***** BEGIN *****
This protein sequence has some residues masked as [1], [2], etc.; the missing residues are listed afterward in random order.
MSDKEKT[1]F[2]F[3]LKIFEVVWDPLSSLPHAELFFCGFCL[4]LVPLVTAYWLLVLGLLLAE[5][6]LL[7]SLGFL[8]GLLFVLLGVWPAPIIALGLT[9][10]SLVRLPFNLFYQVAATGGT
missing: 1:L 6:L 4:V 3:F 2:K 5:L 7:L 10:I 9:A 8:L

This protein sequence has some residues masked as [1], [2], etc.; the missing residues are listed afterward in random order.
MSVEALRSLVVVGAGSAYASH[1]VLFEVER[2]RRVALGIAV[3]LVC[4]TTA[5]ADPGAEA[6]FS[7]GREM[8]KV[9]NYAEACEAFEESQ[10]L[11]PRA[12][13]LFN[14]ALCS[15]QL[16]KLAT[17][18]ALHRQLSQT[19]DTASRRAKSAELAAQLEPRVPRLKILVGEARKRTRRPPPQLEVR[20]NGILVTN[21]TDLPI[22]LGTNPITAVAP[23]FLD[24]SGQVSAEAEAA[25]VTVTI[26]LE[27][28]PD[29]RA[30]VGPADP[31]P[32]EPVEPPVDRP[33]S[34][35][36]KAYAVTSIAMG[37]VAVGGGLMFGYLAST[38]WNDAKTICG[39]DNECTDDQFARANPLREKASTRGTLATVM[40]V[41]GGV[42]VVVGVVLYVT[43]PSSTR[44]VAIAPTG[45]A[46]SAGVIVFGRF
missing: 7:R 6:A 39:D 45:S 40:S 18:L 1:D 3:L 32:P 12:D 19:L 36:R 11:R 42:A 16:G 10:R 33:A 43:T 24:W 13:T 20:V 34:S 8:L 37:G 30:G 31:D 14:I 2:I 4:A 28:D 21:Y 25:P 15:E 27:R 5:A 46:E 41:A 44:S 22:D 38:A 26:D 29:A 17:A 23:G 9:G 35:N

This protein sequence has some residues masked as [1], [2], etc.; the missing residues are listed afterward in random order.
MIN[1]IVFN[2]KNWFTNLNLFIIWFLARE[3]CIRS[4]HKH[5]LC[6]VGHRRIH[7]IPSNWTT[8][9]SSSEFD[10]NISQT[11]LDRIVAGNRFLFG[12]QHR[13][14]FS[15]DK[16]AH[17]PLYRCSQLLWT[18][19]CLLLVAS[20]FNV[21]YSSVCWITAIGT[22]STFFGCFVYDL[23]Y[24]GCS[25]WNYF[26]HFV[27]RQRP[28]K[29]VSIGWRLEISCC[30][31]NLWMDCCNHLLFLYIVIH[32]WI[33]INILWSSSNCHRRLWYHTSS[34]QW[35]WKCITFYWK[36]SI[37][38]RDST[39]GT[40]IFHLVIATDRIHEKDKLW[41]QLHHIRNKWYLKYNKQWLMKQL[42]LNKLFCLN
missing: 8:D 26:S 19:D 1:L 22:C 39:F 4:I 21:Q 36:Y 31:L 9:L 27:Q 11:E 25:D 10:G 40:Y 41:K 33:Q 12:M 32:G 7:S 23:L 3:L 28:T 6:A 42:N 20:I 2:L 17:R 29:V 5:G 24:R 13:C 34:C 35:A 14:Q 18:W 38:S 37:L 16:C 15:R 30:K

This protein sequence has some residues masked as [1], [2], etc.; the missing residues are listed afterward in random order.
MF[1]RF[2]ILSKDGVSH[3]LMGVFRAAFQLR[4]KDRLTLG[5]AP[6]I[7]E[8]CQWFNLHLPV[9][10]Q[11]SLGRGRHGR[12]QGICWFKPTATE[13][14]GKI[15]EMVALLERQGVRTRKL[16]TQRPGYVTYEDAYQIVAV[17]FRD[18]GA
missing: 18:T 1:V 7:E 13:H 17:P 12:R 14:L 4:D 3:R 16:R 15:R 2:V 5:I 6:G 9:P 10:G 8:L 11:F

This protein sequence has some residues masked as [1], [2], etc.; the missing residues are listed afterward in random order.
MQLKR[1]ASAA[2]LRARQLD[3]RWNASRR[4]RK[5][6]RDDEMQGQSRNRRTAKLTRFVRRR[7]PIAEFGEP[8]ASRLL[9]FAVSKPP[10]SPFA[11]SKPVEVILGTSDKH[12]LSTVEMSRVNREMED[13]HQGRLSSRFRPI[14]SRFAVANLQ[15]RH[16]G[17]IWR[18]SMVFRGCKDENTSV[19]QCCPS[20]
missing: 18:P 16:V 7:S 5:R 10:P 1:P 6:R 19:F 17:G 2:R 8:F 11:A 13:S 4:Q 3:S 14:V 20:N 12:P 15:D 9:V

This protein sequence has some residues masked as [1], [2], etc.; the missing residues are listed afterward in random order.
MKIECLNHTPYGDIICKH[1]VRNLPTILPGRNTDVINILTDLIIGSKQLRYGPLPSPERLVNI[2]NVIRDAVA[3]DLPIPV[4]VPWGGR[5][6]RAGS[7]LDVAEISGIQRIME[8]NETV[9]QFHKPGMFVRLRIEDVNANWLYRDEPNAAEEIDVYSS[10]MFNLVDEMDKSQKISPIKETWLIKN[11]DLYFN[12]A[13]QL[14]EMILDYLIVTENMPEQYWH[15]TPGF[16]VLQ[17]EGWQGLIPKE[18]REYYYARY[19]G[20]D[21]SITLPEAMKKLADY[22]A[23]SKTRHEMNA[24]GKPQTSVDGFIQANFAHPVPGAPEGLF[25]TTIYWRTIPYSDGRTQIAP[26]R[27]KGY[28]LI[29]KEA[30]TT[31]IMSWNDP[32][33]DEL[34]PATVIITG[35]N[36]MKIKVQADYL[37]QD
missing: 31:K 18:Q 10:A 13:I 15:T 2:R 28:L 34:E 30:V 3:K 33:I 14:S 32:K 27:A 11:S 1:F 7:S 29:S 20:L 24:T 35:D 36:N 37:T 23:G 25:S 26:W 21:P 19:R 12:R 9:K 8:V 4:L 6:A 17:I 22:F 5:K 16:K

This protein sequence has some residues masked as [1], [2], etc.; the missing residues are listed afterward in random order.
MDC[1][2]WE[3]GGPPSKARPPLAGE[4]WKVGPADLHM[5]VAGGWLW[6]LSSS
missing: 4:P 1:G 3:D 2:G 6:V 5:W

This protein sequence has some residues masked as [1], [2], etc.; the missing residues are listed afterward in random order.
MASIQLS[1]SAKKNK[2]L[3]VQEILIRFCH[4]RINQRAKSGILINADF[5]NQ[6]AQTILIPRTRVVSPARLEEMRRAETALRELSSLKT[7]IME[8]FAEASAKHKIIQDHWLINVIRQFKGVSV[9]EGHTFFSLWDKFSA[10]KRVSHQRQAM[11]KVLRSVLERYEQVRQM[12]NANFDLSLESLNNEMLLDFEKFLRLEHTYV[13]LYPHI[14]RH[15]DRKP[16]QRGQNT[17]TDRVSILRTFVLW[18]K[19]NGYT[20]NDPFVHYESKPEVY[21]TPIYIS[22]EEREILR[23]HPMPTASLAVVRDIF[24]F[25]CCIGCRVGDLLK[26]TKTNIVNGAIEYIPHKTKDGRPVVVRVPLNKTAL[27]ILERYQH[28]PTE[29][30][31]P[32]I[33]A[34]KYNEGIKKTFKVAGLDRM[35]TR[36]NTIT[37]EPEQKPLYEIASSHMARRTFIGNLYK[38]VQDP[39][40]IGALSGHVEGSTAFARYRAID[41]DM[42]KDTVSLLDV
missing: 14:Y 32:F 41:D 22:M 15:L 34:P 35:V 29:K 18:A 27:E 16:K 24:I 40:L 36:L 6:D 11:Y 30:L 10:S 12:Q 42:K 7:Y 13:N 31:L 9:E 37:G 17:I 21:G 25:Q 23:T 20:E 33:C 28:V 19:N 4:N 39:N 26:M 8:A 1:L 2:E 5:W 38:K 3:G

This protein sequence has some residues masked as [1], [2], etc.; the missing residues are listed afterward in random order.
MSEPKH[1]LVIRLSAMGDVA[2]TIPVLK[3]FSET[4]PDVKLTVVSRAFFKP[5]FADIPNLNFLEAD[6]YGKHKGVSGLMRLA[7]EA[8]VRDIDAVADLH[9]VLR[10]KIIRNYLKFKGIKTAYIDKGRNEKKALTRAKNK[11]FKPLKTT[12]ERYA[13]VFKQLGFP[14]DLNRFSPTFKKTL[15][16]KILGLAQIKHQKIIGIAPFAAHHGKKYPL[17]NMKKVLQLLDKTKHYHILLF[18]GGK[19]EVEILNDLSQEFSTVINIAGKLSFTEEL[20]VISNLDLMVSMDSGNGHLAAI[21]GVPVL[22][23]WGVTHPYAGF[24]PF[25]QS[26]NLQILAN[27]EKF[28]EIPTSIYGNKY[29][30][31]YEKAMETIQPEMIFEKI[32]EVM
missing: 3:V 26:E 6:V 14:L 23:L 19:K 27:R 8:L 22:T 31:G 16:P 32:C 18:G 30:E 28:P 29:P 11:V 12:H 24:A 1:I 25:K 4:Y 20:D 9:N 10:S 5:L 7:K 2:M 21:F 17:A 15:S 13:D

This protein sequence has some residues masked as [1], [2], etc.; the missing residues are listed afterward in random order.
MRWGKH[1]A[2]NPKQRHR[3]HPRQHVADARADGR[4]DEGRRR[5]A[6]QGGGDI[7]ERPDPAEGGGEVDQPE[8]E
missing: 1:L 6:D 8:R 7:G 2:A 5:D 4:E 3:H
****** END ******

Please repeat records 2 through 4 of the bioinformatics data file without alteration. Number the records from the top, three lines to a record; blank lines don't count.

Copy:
This protein sequence has some residues masked as [1], [2], etc.; the missing residues are listed afterward in random order.
MSVEALRSLVVVGAGSAYASH[1]VLFEVER[2]RRVALGIAV[3]LVC[4]TTA[5]ADPGAEA[6]FS[7]GREM[8]KV[9]NYAEACEAFEESQ[10]L[11]PRA[12][13]LFN[14]ALCS[15]QL[16]KLAT[17][18]ALHRQLSQT[19]DTASRRAKSAELAAQLEPRVPRLKILVGEARKRTRRPPPQLEVR[20]NGILVTN[21]TDLPI[22]LGTNPITAVAP[23]FLD[24]SGQVSAEAEAA[25]VTVTI[26]LE[27][28]PD[29]RA[30]VGPADP[31]P[32]EPVEPPVDRP[33]S[34][35][36]KAYAVTSIAMG[37]VAVGGGLMFGYLAST[38]WNDAKTICG[39]DNECTDDQFARANPLREKASTRGTLATVM[40]V[41]GGV[42]VVVGVVLYVT[43]PSSTR[44]VAIAPTG[45]A[46]SAGVIVFGRF
missing: 7:R 6:A 39:D 45:S 40:S 18:L 1:D 3:L 32:P 12:D 19:L 36:R 11:R 42:A 16:G 10:R 33:A 43:T 24:W 13:T 20:V 34:S 8:L 37:G 30:G 31:D 14:I 2:I 4:A 28:D 21:Y 25:P 15:E 27:R 5:A 46:E 41:A 44:S 22:D 38:A 26:D 29:A 17:A 23:G 9:G 35:N

This protein sequence has some residues masked as [1], [2], etc.; the missing residues are listed afterward in random order.
MIN[1]IVFN[2]KNWFTNLNLFIIWFLARE[3]CIRS[4]HKH[5]LC[6]VGHRRIH[7]IPSNWTT[8][9]SSSEFD[10]NISQT[11]LDRIVAGNRFLFG[12]QHR[13][14]FS[15]DK[16]AH[17]PLYRCSQLLWT[18][19]CLLLVAS[20]FNV[21]YSSVCWITAIGT[22]STFFGCFVYDL[23]Y[24]GCS[25]WNYF[26]HFV[27]RQRP[28]K[29]VSIGWRLEISCC[30][31]NLWMDCCNHLLFLYIVIH[32]WI[33]INILWSSSNCHRRLWYHTSS[34]QW[35]WKCITFYWK[36]SI[37][38]RDST[39]GT[40]IFHLVIATDRIHEKDKLW[41]QLHHIRNKWYLKYNKQWLMKQL[42]LNKLFCLN
missing: 8:D 26:S 19:D 1:L 22:C 39:F 4:I 21:Q 36:Y 31:L 9:L 27:Q 11:E 25:D 10:G 40:Y 41:K 33:Q 12:M 32:G 7:S 23:L 3:L 28:T 6:A 42:N 20:I 2:L 17:R 29:V 5:G 24:R 13:C 34:C 35:A 14:Q 18:W 38:S 37:L 16:C 15:R 30:K

This protein sequence has some residues masked as [1], [2], etc.; the missing residues are listed afterward in random order.
MF[1]RF[2]ILSKDGVSH[3]LMGVFRAAFQLR[4]KDRLTLG[5]AP[6]I[7]E[8]CQWFNLHLPV[9][10]Q[11]SLGRGRHGR[12]QGICWFKPTATE[13][14]GKI[15]EMVALLERQGVRTRKL[16]TQRPGYVTYEDAYQIVAV[17]FRD[18]GA
missing: 18:T 1:V 7:E 13:H 17:P 12:R 14:L 4:D 3:R 16:R 15:R 2:V 5:I 6:G 9:P 10:G 8:L 11:F